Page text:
UK metals tycoon Sanjeev Gupta has hired a trio of financing and restructuring advisers to help his GFG Alliance group of companies negotiate with its main creditor, Greensill Capital, and raise fresh funding, according to people familiar with the matter.
Gupta is currently negotiating a so-called standstill agreement with Greensill to give his companies breathing space over payments on billions of dollars of debt, some of the people said. He also is trying to tap investors and banks for investment, one of the people added.
The efforts come after Greensill, which is among Gupta’s biggest lenders, filed for insolvency protection on 8 March.
To help navigate the fallout, Gupta has hired restructuring specialist Alvarez & Marsal, law firm Norton Rose Fulbright and investment bank PJT Partners, the people said.
Gupta told British union officials on 9 March that Greensill’s difficulties create “a challenging situation which needs careful management,” according to a transcript of his remarks seen by The Wall Street Journal. Gupta added at the online meeting that GFG Alliance has adequate funding, but that it was looking to refinance the business, which could take time.
Greensill had $5bn in loans outstanding to GFG Alliance, according to a person familiar with the relationship.
The standstill agreement is intended to bring the two sides to the negotiating table as each has argued that the other party has started to miss some payments, according to one of the people familiar with the matter.
In a typical supply-chain finance deal, Greensill would pay a company’s suppliers sooner than they would normally expect, but at a discount. The company then would pay Greensill the full amount down the road. But Greensill also paid GFG Alliance companies for future profits on the sale of steel and other products, meaning payments could flow both ways.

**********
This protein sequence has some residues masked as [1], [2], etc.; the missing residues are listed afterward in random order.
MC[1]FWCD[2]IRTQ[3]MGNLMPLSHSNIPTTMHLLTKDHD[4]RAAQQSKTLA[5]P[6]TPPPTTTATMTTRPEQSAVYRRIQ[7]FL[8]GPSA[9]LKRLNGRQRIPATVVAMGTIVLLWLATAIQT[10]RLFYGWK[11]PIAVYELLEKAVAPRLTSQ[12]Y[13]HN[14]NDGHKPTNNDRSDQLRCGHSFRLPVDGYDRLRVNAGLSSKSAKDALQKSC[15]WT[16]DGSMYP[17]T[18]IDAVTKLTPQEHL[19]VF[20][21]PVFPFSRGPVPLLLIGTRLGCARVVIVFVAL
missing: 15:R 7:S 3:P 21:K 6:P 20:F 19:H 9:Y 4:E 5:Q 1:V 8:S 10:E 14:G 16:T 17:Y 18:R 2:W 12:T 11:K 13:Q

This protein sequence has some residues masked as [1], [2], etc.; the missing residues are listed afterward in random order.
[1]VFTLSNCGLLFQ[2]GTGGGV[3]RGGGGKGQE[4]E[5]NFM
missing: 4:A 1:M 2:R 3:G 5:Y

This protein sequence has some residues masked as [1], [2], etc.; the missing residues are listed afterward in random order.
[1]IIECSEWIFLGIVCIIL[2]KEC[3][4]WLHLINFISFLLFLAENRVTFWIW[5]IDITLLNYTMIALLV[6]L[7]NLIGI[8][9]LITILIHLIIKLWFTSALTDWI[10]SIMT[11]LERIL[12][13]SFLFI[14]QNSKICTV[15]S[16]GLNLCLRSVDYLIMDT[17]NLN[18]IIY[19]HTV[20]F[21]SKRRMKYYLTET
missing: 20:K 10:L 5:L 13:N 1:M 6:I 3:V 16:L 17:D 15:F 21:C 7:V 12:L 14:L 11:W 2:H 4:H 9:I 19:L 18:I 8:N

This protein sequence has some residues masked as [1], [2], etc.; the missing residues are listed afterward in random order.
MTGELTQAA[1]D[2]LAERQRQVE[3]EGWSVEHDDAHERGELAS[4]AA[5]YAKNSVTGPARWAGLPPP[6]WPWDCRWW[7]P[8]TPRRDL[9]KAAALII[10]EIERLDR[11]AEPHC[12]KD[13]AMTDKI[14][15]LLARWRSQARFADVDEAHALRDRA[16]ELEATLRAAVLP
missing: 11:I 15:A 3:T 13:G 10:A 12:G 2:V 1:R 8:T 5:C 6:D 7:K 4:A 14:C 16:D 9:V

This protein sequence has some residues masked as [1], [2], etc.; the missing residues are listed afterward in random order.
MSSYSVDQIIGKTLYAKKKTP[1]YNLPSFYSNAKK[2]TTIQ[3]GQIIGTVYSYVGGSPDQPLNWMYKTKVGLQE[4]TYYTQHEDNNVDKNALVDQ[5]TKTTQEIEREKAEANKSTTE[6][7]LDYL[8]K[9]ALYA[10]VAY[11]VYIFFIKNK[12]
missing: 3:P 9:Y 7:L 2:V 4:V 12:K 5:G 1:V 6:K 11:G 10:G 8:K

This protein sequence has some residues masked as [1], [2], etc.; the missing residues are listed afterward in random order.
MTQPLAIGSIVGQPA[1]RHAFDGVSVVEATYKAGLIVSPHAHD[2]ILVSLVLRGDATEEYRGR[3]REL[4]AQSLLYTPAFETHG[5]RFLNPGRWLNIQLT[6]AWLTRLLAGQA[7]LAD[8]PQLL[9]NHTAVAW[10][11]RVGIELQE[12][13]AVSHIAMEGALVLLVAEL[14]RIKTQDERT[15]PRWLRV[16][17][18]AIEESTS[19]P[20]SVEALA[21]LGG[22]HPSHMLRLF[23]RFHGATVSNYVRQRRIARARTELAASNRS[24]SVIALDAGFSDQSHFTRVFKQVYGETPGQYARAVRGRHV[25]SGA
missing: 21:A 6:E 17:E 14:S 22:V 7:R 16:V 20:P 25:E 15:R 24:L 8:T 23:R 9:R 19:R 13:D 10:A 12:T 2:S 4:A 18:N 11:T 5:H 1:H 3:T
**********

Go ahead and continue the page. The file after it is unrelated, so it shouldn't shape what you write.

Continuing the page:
Conversations with Greensill are likely to be complex.
One challenge for GFG Alliance will be in understanding Greensill’s structure and what if any other parties have claims on the specialty finance company, the person said. Gaining clarity and agreement on that will help determine the refinancing options GFG Alliance can pursue, the person added.
In his meeting with union officials on 9 March, Gupta said he had told his companies to manage their cash carefully and reduce their reliance on group funding.
A spokesman for GFG Alliance on 10 March said that some businesses would be operating “intermittently.”
Gupta told unions that some of his UK businesses had been lossmaking since a weak market in 2019, and that their poor performance had been compounded last year by uncertainties related to the UK’s exit from the European Union, and more recently the severe downturn in the aerospace sector because of the Covid-19 pandemic.
That has led to a 60% falloff in demand for some products, he said.
This article was published by Dow Jones NEWSPLUS